Red-breasted Nuthatches are irrupting south this year in a big way, due to poor food availability farther north, but this is one of the few areas in the count circle where I've reliably found them (they were even there last winter, pre-irruption). This guy was trying to find somewhere to cache a small seed.
One of the small parks in my section - a fishing access area that isn't an eBird hotspot but is my favorite hidden local gem, and just a few blocks from home - yielded all five woodpecker species in the space of a few minutes, so that was fun: Red-bellied, Downy, Hairy, Pileated, and Yellow-shafted Flicker. There's an outside chance of Yellow-bellied Sapsucker here in winter, but none were found this year. Other birders in the count circle found several very late-lingering migrants, including our CBC's second-ever record of a Ruby-crowned Kinglet (common during short migration windows, but not now), and the Baltimore Oriole must have been similarly unusual.
Otherwise, I did very little birding for about three weeks! I caught the flu despite having dutifully gotten a flu shot, and while it wasn't too bad (and not as bad as Lyme disease!), I was really low on energy for a surprisingly long time. I think I'm finally recovered now - just in time to do some birding yesterday before leaving for a holiday trip today.
I decided to head south into the next county, where two Long-tailed Ducks had been reported on the Mississippi two weeks ago - a very unusual species to find around here. The two previous reports were by two birders whom I don't know, and while the descriptions sounded pretty good, there weren't photos - so I wondered a bit if the identification had been correct in the first place. (The fact that I don't know those birders means my doubts were definitely nothing personal!) Two weeks would be a long time for any bird to stick around, too, but I knew my chances of finding them would only get smaller as the winter progresses and the water freezes further. Waterfowling is fun in any case, and I would have some options to stop and scope at additional places on the way back if the Long-taileds didn't turn up where previously reported, so it seemed like a worthwhile outing.
Unfortunately, getting there meant biking all through the city of La Crosse (from my home in the northern suburb of Onalaska). There's no direct route through the city that's safe for bikes, and while the indirect route is (mostly!) signed with directions for bikes, there's a couple of annoying intersections and plenty of opportunity to lose the route. That's why I've never actually gone birding south of town before - despite Goose Island, the county's most diverse hotspot, being <15 miles from home.
Yesterday's trip took me a couple of miles past Goose Island - so I've still never birded there! - to a few parking areas on the side of the highway. The parking areas are well separated from the highway, and I could even get entirely off the pavement in all three places, either on the grass or on this convenient platform:
I love having overcast skies when scoping waterbirds - no glare, no backlight, and less thermal distortion off the water. There was only a light breeze, which was enough to keep me on the cold side (temperatures were in the upper 20s F and I always freeze the moment I stop biking - but I put on my down suit and warmed up after about an hour of scoping), but not enough to interfere with birding, so conditions were pretty ideal - especially for winter. (No snow on the roads, either!)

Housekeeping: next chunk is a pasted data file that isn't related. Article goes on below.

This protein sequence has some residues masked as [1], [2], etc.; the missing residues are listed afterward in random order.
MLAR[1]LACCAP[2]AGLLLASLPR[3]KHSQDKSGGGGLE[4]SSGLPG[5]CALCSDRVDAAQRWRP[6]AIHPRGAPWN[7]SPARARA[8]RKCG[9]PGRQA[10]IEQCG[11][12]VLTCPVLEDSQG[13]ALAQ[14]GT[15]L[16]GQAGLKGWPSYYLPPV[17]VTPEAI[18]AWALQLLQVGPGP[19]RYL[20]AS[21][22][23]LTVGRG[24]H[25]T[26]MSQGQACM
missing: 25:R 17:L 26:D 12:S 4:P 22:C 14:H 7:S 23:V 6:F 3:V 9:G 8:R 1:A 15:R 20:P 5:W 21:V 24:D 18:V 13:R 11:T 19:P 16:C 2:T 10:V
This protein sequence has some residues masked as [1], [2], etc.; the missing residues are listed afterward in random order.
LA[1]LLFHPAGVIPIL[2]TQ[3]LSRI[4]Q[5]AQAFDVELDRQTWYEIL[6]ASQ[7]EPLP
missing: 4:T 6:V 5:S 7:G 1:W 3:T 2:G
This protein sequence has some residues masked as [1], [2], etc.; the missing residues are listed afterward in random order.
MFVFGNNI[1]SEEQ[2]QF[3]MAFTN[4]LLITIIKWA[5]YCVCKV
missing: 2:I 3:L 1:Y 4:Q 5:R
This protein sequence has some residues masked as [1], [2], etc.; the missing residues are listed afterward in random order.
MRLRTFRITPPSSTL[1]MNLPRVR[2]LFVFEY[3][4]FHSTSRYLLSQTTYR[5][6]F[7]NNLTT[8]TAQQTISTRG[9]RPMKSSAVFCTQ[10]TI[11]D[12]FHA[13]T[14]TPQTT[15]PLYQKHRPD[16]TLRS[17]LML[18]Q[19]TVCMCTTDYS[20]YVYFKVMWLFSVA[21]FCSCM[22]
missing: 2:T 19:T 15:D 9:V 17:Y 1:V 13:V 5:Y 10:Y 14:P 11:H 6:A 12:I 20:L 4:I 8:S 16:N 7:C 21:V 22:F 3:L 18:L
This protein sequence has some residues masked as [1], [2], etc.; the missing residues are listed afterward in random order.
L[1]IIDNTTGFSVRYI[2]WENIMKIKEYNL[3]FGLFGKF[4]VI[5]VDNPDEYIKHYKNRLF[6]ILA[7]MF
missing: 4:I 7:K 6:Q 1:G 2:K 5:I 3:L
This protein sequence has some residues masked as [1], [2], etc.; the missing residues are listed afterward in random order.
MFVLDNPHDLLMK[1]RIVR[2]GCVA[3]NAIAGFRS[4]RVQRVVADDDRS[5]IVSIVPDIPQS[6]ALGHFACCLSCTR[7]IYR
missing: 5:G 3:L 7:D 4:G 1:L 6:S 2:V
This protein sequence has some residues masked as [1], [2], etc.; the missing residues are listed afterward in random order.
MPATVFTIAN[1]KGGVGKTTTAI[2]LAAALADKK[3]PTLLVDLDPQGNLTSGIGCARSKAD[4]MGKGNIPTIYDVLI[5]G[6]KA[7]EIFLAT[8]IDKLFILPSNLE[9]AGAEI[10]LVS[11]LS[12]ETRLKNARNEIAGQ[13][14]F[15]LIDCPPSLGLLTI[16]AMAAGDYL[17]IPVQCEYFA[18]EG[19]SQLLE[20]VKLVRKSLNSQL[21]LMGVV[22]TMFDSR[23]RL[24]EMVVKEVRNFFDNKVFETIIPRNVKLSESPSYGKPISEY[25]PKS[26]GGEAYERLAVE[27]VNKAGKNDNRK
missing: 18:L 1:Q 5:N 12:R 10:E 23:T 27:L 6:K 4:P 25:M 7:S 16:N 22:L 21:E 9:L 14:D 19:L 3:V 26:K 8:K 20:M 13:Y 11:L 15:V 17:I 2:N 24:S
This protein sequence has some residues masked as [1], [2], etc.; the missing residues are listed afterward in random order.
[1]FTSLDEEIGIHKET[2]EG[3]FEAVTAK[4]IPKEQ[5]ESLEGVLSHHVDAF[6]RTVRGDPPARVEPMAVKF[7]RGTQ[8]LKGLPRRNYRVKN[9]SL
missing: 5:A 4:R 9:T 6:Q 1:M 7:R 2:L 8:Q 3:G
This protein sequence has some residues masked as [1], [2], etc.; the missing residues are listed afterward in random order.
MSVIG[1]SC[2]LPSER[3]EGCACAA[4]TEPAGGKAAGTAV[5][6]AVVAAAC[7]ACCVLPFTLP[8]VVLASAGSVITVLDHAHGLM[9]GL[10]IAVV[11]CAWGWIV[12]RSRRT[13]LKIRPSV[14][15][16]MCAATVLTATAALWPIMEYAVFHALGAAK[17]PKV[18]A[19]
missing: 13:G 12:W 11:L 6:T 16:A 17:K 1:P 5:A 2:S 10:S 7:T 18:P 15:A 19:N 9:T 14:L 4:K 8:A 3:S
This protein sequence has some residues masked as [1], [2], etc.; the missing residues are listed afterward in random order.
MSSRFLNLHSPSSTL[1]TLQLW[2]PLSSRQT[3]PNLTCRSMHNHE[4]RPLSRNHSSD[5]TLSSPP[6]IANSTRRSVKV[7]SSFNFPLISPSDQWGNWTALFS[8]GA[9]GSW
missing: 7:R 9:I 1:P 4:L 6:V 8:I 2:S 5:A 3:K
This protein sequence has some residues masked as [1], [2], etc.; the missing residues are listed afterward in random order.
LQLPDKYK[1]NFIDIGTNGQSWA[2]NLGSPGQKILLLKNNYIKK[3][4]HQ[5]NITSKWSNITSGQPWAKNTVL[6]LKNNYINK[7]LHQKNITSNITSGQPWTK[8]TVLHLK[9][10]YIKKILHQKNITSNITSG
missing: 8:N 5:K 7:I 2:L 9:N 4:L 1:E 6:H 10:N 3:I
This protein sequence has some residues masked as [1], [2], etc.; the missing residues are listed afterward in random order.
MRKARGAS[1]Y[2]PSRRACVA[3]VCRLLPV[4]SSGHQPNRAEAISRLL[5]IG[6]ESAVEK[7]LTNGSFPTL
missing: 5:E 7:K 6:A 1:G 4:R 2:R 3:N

There was plenty of open water to scope, as perhaps you can see in the above photo, but not a whole lot of ducks. The Long-taileds had been reported with Common Goldeneyes, so I was checking those small groups carefully. However, the previous reports had also noted several dozen Canvasbacks - which were no longer present... so I wondered if the Long-taileds might have left too.
But within a few minutes at the second overlook - there they were! Long-tailed Duck for #237!
I couldn't believe they were still there! They were pretty distant from the second parking area (my scope is pointing at them on the platform pictured above), but identifiable. I was happy to find that they were much closer to the third overlook, where I took the above digiscoped pictures (which are clearly nothing to brag about - the ducks were still pretty far out). Long-tailed Ducks are accomplished divers, and when these two were foraging, they dove together and stayed underwater more than above. That made them tough to keep track of, especially when trying to get my camera on them through the scope. But I was thrilled to get photo documentation of this local rarity - not to mention my first FOGY in six weeks! This is only the second time Long-tailed Ducks have been recorded in Vernon County in eBird, and there are only three records in somewhat-more-frequently-birded La Crosse County just to the north.
The end of the year is looming near, especially as I'll be out of state most of this week. Fingers crossed that the weather allows for a couple of birding trips next weekend, and I might take Monday the 31st off work for a last-ditch effort (or maybe, as a federal employee affected by the current shutdown, I will still be on furlough then...). I'd love to try for Eastern Screech-Owl, which would be a lifer - but I can't safely bike to the place that is currently most reliable for them, so I'll have to try my luck somewhere else. Hopefully I can also try again for Northern Shrike, which seems to be my nemesis for the year! I might have a chance at finding a Golden Eagle, and maybe I'll really luck out and come across a flock of Snow Buntings along the way... but otherwise, the remaining options for the year are pretty sparse. But you never know what will turn up until you get out there and look!